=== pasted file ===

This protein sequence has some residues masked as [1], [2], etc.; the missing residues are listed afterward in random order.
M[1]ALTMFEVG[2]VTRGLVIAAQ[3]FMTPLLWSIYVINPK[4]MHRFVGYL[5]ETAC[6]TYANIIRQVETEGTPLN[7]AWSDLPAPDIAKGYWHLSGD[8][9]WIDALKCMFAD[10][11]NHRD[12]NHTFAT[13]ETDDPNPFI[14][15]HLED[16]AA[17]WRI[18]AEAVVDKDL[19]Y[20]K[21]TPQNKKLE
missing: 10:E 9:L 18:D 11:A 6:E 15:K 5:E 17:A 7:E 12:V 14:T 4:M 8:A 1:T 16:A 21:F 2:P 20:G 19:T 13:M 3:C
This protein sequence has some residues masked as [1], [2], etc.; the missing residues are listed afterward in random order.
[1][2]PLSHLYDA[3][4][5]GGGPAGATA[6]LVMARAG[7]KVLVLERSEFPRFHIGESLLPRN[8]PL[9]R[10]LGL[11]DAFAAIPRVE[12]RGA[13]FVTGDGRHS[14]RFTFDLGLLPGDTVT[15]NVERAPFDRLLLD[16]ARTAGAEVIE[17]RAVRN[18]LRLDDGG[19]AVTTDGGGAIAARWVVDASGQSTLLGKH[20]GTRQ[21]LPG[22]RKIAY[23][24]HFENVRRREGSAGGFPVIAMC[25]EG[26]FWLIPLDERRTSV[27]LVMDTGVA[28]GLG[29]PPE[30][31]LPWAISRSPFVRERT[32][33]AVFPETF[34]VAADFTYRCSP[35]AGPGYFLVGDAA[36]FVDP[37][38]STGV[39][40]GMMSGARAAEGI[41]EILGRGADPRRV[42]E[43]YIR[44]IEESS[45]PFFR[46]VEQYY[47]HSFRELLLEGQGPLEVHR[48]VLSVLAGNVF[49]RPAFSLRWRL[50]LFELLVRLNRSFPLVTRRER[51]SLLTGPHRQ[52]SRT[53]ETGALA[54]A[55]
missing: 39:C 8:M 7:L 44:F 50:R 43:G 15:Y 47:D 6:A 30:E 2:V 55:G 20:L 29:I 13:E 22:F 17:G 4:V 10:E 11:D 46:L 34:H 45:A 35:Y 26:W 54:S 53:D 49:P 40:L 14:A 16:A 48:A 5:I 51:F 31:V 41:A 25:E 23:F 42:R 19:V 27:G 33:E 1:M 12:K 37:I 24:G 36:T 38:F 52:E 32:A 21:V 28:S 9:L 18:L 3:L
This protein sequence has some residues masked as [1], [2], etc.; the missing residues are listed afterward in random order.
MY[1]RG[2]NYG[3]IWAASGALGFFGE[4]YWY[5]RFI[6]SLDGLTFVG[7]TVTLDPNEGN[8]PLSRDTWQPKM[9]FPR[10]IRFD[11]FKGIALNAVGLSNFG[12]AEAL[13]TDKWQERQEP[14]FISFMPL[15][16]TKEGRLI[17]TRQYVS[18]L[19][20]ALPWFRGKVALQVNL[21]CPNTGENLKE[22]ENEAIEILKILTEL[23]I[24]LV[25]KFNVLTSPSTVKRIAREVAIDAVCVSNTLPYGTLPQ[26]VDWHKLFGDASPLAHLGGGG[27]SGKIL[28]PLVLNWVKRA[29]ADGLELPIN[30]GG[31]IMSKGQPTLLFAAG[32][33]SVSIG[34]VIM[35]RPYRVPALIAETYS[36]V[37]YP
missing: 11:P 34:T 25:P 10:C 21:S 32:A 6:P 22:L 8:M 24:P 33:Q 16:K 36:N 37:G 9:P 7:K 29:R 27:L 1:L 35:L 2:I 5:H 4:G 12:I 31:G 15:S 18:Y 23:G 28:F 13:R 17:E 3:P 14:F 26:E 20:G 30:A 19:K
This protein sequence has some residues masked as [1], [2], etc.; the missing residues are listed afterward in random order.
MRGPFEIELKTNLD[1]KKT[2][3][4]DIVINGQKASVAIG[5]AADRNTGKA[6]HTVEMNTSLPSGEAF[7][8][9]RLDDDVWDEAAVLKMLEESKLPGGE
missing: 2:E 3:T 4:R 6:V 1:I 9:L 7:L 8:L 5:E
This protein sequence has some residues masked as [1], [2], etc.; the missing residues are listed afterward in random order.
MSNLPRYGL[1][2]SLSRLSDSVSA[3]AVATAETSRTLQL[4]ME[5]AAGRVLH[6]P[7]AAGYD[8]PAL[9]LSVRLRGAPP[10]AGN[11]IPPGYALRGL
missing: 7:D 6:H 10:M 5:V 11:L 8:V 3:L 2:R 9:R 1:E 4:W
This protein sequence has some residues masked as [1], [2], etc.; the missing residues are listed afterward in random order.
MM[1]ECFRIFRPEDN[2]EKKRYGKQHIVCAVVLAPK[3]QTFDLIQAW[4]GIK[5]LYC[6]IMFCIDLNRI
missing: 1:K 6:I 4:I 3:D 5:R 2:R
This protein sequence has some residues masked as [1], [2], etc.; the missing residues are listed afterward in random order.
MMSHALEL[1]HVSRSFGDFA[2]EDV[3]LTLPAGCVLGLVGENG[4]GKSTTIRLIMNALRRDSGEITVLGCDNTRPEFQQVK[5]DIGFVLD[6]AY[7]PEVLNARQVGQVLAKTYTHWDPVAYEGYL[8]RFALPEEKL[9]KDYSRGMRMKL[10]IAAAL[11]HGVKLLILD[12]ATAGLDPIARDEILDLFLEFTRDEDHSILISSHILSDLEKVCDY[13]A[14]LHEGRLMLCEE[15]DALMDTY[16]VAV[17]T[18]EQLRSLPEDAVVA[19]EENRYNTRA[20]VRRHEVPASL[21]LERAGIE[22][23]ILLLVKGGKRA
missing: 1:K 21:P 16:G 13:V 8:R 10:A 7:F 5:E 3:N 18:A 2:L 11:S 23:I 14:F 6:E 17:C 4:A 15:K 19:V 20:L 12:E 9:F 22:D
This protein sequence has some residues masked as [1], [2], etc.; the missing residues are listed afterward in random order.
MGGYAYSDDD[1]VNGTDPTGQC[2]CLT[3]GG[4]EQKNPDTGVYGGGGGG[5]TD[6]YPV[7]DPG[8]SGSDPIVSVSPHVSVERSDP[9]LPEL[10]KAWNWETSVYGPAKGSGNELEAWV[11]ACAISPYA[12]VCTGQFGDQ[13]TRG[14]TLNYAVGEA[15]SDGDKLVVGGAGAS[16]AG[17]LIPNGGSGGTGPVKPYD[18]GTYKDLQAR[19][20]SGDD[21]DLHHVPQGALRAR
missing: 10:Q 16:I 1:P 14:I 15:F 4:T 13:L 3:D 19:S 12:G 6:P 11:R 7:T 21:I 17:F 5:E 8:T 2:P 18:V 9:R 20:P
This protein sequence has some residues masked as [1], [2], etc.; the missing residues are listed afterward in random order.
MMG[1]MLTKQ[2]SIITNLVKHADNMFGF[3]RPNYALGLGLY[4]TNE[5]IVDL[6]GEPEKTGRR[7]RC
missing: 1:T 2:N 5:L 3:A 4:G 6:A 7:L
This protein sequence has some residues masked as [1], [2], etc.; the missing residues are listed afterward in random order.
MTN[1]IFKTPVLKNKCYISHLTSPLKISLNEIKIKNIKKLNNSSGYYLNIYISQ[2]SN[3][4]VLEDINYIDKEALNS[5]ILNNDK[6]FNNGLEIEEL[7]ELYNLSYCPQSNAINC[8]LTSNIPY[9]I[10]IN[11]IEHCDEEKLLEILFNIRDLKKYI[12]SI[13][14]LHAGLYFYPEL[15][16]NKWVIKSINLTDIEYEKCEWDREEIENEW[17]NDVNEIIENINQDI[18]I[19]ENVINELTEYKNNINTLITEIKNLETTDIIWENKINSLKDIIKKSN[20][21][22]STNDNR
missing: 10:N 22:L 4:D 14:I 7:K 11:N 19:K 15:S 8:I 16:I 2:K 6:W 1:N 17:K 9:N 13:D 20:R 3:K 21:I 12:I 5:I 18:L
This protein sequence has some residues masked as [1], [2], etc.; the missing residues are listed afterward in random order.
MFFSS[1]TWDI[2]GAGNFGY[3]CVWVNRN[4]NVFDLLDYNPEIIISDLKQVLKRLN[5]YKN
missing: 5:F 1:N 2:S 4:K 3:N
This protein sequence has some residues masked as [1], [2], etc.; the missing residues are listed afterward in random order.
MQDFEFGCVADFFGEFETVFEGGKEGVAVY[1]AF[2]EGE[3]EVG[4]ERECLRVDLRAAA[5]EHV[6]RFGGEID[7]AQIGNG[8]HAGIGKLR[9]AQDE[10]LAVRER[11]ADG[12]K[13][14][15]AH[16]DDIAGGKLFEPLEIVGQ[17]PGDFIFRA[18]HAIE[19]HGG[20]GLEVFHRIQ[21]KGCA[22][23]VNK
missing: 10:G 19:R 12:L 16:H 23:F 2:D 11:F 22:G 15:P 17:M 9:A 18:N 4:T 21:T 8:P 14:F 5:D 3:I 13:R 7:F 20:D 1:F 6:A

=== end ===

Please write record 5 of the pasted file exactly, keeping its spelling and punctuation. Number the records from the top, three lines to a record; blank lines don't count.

This protein sequence has some residues masked as [1], [2], etc.; the missing residues are listed afterward in random order.
MSNLPRYGL[1][2]SLSRLSDSVSA[3]AVATAETSRTLQL[4]ME[5]AAGRVLH[6]P[7]AAGYD[8]PAL[9]LSVRLRGAPP[10]AGN[11]IPPGYALRGL
missing: 7:D 6:H 10:M 5:V 11:L 8:V 3:L 2:R 9:R 1:E 4:W